“It is Gota Moshlar Mangsho, not Kata Moshlar Mangsho!” This was me!
“You don’t know anything! Maa always refer it as Kata Moshlar Mangsho, not Gota Moshlar Mangsho!” This was my worse half while managing the Marrowbone from Mangsho I cooked for his birthday.
The banter over the Bengali mutton curry was quite interesting however, I decided to not to post the recipe then and there. I waited till Bhaiphota to come up with the recipe. After all, Bhaiphota calls for some Meat curry; isn’t it?
The Birthday spread with Gota Moshlar Mangsho!
Birthdays are a homely affair at our abode apart from Pasta’s birthday. It was Mehebub’s birthday last week and like every year we celebrated but not elaborately. I cooked a few dishes at home for dinner and we had a peaceful brunch at Vintage Asia. Pasta decided to not to accompany us for the brunch. Coming to the birthday dinner spread, I cooked Mehebub’s favorite Gota Moshlar Mangsho along with Tinkona Porota followed by Crab Malaikari and Double Ka Meetha. Oh, I forgot to mention Chaler Payesh.
The name banter; Gota Moshlar Mangsho or Kata Moshlar Mangsho!
Cooked with the whole spices; this particular Bengali mutton curry has been quite regular at both the home; mine and mehebub’s. However, both the family used different names for the same dish. In my place, it has always been known Gota Moshlar Mangsho. Whenever Mehebub had mutton or beef cooked with whole spices at home; he heard the name Kata Moshlar Mangsho.
What I understand, it is nothing but the way we speak Bengali at home i.e. responsible for the different names. Bengali is a very versatile language and we speak it differently and with a different accent. The style and even the words we use varies country to country (India and Bangladesh); state to state (West Bengal and Tripura); district to district ( Kolkata and other districts in West Bengal; each and every district in Bangladesh) and even area to area within a city (for example North Calcutta and South Calcutta). Coming back to my Mangsho; I found, the dish is known as Kata Moshlar Mangsho in Bangladesh too.
Gota Moshlar Mangsho or Kata Moshlar Mangsho or Mutton cooked with whole spices!
Before going further with the recipe; let me tell you this is not similar to Kosha Mangsho or Mangshor Jhol (also known as Bengali mutton curry). Gota Moshlar Mangsho is nothing but Meat cooked with whole spices. Here Gota Moshla stands for the whole spices and Mangsho is meat. You may, however, cook this with chicken or lamb or beef as well. In fact, the recipe for Goalondo steamer curry is quite similar to this dish.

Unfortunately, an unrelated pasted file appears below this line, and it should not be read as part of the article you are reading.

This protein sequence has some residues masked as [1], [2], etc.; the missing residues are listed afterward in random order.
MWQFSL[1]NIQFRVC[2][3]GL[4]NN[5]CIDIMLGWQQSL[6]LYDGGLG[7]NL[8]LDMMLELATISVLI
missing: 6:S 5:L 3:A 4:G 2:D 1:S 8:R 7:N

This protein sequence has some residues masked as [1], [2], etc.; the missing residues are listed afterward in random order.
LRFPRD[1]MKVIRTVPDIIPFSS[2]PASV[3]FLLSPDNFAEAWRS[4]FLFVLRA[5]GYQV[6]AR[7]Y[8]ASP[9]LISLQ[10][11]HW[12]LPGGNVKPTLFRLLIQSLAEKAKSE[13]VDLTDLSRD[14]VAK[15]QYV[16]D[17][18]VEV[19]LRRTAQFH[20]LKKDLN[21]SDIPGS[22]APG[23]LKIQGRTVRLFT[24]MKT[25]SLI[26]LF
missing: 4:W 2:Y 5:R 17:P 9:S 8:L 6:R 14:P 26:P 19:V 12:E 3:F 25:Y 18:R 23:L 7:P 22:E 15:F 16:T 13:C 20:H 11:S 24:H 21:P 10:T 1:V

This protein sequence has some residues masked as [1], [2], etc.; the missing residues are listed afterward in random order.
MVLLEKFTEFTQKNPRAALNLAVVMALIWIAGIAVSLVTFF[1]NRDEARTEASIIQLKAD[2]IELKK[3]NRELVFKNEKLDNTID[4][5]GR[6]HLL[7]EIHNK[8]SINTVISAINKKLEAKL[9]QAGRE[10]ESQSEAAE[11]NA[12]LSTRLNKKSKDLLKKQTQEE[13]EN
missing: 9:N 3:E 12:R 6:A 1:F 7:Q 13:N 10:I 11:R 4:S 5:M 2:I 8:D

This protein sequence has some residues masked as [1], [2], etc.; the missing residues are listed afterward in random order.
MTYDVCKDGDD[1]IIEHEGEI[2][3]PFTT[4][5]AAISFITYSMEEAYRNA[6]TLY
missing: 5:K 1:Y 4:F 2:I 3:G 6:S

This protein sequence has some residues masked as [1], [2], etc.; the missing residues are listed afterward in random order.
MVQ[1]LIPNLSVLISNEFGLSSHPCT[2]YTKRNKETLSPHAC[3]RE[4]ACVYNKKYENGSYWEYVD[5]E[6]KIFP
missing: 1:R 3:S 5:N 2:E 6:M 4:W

Amar Barir Mangsho; the homely mutton curry and tips from Bibhutibhushan Bandyopadhyay’s Adorsho Hindu Hotel to get perfect Mangsho!
It was quite regular at my home while growing up. One reason might be the fuss-free cooking process where you just need to marinate the meat chunks for hours followed by slow cooking. At my place, we never used a refrigerator while growing up as part of a joint family to store nonvegetarian dishes or items:). The Fridge was meant to store water, milk and a few vegetarian dishes. We could not store vegetables as veggies were always purchased in bulk for the 20+ membered family. Whichever meat curry called for marination time were meant for the dinner. Baba or Jethu used to come back home with the “Bajarer Thole” (shopping bag) full of Mangsho in the Sunday morning which then marinated with the required spices and kept in the kitchen. Maa or Mamoni or Rangama used to cook the meat in the evening for dinner.
Maa always referred Bibhutibhushan Bandyopadhyay’s Adorsho Hindu Hotel while cooking Mangsho! This is a cult Bengali book and is all about the story of a simple pice hotel and a hotelier. In one chapter, Bandyopadhyay talked about the process of bulk Mangsho cooking. Why not use cold water or water in room temperature while cooking Mangsho was the most useful information that I have gathered from a book which is not a cookbook! I thought to mention this book as part of my blog posts several times, however, was not able to do so. The Hindu hotel concept is superbly interesting and needless to say, is Bandyopadhyay’s writing. A must read for sure!